Thursday, March 10, 2011

The 25th Year of Super Mario Brothers


Super Mario Brothers game for the NES was released on October 1st, 1985. It was created by the very famous Shigeru Miyamoto who also created Zelda and Star Fox. This is the best selling game of all time until 2009 (thanks to Wii Sports). I know, Wii Sports taking the record is kind of anti-climatic, but understand the time period and you'll no longer be so upset. Super Mario Brothers was one of the original Nintendo Entertainment System classics. Not only is it one of the first games to be released on it, it revived a dying--if not dead--United States Gaming World. Atari began struggling monetarily in 1983, and it didn't recover. The Famicom--for lay men I'll call this the Japanese equivalent to the NES, though it was out before the NES--was doing extremely well in Japan, but in North America the Atari simply wasn't holding up. Nintendo was originally in talks with higher ups in Atari, but then took on the task themselves in creating the Nintendo Entertainment System, which clearly needs no backdrop. You know what it is. And you know what Super Mario Brothers is. This game brought gaming back to the United States, and for that, we are all forever grateful.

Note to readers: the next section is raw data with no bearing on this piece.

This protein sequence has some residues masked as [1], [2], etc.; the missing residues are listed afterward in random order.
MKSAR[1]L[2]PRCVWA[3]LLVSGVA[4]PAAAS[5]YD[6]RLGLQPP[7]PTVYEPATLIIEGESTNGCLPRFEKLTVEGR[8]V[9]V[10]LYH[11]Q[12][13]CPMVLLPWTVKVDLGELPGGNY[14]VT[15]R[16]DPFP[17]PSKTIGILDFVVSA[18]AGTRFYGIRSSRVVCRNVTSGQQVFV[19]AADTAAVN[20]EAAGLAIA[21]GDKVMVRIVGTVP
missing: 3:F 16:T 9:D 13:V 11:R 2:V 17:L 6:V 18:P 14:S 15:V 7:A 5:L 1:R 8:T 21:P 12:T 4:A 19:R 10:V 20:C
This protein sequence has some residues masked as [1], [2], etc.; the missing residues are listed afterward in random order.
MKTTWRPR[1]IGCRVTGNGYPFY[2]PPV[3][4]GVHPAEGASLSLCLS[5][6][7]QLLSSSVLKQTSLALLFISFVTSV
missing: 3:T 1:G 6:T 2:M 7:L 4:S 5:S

So now that you understand just how important Mario is to the gaming world, let's talk about game play. In some respects, the game maintains a classic, arcade feel from its arcade origins: Donkey Kong, Donkey Kong Jr., and most similarly to Mario Brothers. The top of the screen has Mario's name (or Luigi if playing as second player), points, number of coins, the level, and, of course, time. They are even listed in a very arcade-style format, simply at the top of the screen in that boring font. Though most of these elements remain in later Mario games, they become much less prevalent and remove that arcade-style. It's great to see the progression from arcade game to serial, elaborate-level-platformer, and here it's still at that curious in between stage.